Critical thinking and deductive reasoning are two methods that allow you to analyze and evaluate information to determine whether it is credible or accurate -- contrary to common perceptions of Sherlock Holmes style intuition, these skills are more about methodically working through information than having the right answer jump out at you. Training yourself to be purposeful and meticulous when reviewing ideas will make you a more objective, rational thinker.
Set Daily Habits
Critical thinking is the ability to question, analyze, and understand the context of information before you accept or reject it. To develop the habit of critical thinking, train yourself to question and process different types of information by setting daily habits. For instance, at the beginning of each day, pick a problem: this can be a contemporary political argument or something as simple as the best brand of bread. Spend some time researching the topic and reviewing arguments being made by the different sides. Note down any questions you have about each side's evidence and arguments and see if you can find information to answer those questions. The goal is not to come to a conclusion, but to be able to understand what you can and cannot know from the evidence. You might also keep a daily journal where you note different ideas you encounter and write down any questions you have. Putting words on paper will help you visualize and evaluate them more critically.
Recognize Your Emotions
Developing your emotional intelligence may seem like a counterintuitive practice for developing critical thinking. However, your emotions and feelings can drastically color your thoughts and opinions. For instance, if you're a die-hard sports fan, you may resist acknowledging evidence that your favorite team is cheating. If you can recognize what you feel about an issue that you are arguing, you can begin to separate your feelings from the argument you are making, and evaluate evidence more critically. If you keep a daily intellectual journal, don't just describe the logic of an argument, but also analyze how you emotionally respond to it, in order to understand how that might influence your thoughts.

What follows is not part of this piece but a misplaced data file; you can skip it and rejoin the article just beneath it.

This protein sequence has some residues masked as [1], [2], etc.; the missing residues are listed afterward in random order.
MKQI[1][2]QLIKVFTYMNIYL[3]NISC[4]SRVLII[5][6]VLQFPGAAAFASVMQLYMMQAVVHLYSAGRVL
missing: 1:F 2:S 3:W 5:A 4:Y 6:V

Unlike the broad practice of critical thinking, deductive reasoning is a specific way of formally analyzing a problem, using known or given information, to find a conclusion. For instance: Manhattan is part of New York City, and New York City is part of New York State -- therefore Manhattan is part of New York State. When doing deductive reasoning, look for what you can logically conclude from the evidence you have, and what possibilities you can eliminate. There are a number of rules of logic that govern deductive reasoning, learning these rules will help you improve your reasoning skills. You can also train yourself by doing deductive reasoning puzzles. You can find deductive reasoning puzzles in your newspaper or on the internet-- the best example being the sudoku puzzle, which requires you to figure out where to place numbers based on the numbers already included in the puzzle.
Learn Types of Fallacies
Logical fallacies are common flaws in logical arguments. Learning to recognize and question logical fallacies in arguments -- both your own and others' -- will help you avoid accepting information on flimsy evidence. The slippery slope fallacy argues that one event will lead to an exaggerated consequence: "If we let one dog on our street, soon everyone will have one and we won't be able to sleep from all the barking." The ad populum fallacy argues from majority opinion or behavior: "You shouldn't chew gum because everyone thinks it's disgusting."
- The Critical Thinking Community: Critical Thinking in Everyday Life - 9 Strategies
- New Charter University: Inductive and Deductive Reasoning Patterns
- Utah State University: Inductive and Deductive Reasoning
- India Bix: Logical Reasoning - Logical Deduction
- The University of North Carolina at Chapel Hill: Fallacies
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